Honorius II (antipope)

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Pietro Cadalus of Parma († 1071 or 1072 ) was from October 28, 1061 to Pentecost 1064 (1072) under the name of Honorius II. Antipope to Pope Alexander II.

After the death of Pope Nicholas II , the reform party at the time, led by the archdeacon Hildebrand, who later became Pope Gregory VII , elected Anselmo da Baggio , from the Milanese nobility, as Alexander II.

The imperial party in Germany was not involved in the survey and thereupon elected the former chancellor of Emperor Heinrich III , who came from the Veronese nobility . and now Bishop of Parma , Pietro Cadalus, who took the name Honorius II .

The policy of Empress Agnes , the widow of Heinrich III., Remained inconsistent, however, because she subsequently failed to actively support Honorius' claim to the tiara . Nevertheless, Pietro Cadalus managed to enter Rome by force in April 1062.

But already in May he was forced by Duke Gottfried von Lorraine , the Margrave of Tuscia , to retire to Parma. At the same time, Alexander II was urged to return to his diocese of Lucca until the German king, Henry IV , had made a decision on the matter.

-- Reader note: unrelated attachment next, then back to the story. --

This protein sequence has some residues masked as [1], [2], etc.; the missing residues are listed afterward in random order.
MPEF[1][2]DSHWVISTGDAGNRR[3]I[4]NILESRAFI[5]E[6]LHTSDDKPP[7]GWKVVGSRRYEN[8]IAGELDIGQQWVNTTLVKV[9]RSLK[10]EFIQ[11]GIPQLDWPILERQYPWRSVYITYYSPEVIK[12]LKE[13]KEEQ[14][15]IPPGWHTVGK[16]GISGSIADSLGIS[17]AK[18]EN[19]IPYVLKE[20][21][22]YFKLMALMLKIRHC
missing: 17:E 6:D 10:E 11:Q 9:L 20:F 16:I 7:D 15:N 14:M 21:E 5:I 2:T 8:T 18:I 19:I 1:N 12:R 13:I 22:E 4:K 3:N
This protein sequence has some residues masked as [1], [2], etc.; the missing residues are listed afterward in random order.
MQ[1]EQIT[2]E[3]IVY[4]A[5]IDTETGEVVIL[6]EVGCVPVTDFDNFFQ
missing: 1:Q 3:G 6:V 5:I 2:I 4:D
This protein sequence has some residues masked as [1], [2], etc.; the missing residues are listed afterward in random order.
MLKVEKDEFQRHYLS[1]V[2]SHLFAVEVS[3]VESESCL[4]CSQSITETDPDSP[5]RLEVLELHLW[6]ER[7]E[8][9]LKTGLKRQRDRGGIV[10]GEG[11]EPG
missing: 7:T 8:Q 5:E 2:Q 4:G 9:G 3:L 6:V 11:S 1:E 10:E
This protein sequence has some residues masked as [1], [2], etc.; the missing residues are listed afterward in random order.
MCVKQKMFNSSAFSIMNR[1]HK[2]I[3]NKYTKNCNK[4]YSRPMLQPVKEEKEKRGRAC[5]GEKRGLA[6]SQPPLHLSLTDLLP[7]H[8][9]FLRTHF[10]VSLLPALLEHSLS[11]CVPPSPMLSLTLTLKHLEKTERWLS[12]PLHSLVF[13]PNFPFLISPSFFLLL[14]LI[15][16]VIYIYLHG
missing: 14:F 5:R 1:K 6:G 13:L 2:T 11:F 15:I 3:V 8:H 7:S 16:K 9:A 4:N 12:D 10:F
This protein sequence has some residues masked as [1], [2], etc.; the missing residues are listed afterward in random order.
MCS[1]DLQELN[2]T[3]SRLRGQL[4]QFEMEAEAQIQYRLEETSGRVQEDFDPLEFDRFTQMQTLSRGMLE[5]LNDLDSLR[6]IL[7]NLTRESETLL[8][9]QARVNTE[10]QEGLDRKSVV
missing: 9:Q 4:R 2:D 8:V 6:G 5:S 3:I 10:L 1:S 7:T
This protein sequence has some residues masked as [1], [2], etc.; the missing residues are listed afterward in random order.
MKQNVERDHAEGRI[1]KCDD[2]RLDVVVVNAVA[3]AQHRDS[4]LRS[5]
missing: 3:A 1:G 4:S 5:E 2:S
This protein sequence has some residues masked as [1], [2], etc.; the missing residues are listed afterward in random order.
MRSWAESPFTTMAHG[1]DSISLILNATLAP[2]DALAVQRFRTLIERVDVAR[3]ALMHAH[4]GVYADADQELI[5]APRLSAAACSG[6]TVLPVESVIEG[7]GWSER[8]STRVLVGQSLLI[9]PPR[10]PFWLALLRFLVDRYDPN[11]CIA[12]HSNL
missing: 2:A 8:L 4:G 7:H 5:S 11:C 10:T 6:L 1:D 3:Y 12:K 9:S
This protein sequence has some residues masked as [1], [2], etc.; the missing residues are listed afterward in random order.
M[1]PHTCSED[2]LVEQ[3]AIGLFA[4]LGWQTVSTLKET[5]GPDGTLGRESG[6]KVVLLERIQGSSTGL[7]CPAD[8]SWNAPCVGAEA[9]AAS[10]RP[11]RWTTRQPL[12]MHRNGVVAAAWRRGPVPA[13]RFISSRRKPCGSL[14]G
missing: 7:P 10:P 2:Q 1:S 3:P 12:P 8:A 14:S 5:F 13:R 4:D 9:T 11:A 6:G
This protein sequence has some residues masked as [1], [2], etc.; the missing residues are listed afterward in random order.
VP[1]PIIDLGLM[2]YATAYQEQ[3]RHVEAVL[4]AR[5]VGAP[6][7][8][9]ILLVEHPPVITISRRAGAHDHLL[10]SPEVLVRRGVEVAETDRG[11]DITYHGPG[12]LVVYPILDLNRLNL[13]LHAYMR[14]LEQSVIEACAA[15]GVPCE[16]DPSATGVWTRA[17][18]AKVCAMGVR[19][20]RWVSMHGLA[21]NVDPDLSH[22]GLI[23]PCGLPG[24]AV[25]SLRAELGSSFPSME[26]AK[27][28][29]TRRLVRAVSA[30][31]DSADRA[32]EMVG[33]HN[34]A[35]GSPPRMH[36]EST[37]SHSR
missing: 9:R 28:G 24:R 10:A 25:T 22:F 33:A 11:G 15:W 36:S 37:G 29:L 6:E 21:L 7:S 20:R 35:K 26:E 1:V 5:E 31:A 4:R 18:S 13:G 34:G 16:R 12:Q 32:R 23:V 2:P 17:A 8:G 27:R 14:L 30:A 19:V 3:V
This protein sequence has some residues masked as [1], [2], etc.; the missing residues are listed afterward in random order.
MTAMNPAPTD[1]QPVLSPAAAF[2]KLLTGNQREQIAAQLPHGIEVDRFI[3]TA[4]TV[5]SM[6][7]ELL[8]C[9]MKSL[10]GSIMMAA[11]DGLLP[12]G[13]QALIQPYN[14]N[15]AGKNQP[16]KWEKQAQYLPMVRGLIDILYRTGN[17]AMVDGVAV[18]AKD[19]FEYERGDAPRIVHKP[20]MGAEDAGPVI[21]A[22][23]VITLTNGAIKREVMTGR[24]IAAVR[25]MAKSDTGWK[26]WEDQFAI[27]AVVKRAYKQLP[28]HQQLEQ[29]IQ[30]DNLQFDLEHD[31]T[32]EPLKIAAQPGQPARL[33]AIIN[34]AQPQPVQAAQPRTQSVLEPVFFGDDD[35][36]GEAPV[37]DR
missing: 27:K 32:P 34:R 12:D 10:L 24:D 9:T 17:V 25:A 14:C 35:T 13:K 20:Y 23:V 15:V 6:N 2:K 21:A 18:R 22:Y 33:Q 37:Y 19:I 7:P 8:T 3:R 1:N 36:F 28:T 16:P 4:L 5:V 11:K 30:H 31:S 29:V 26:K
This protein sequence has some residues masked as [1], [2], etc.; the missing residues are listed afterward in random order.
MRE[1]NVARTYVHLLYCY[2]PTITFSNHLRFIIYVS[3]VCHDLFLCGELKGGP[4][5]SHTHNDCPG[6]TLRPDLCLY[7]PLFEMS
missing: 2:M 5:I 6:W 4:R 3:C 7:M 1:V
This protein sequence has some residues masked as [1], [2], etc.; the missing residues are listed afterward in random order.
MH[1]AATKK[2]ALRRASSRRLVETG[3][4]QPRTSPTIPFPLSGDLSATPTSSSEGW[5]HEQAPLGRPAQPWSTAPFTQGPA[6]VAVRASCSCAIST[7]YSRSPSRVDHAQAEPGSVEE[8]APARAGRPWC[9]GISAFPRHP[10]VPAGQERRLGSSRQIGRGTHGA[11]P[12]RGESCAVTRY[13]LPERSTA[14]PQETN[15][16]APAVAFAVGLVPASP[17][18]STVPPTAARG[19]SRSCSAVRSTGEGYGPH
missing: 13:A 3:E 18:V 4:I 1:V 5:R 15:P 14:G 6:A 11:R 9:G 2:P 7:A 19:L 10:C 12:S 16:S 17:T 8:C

In the meantime, however, the twelve-year-old Heinrich IV had been brought into his power by Archbishop Anno of Cologne ( coup d'etat of Kaiserswerth ).

At the Synod of Augsburg in October 1062, a review of the legality of the election of Alexander II was ordered. After the envoy Annos, Bishop Burchard II of Halberstadt , had declared the election of Alexander lawful, he was recognized as a legitimate Pope in 1063 and Honorius was excommunicated at the same time. At the Synod of Mantua in 1064 this decision was officially confirmed and Honorius II was banned. The German bishops also recognized Alexander II as legitimate.

Pietro Cadalus returned to Lombardy , but did not give up his claim to the Holy See until his death, but he was no longer able to actively intervene in politics.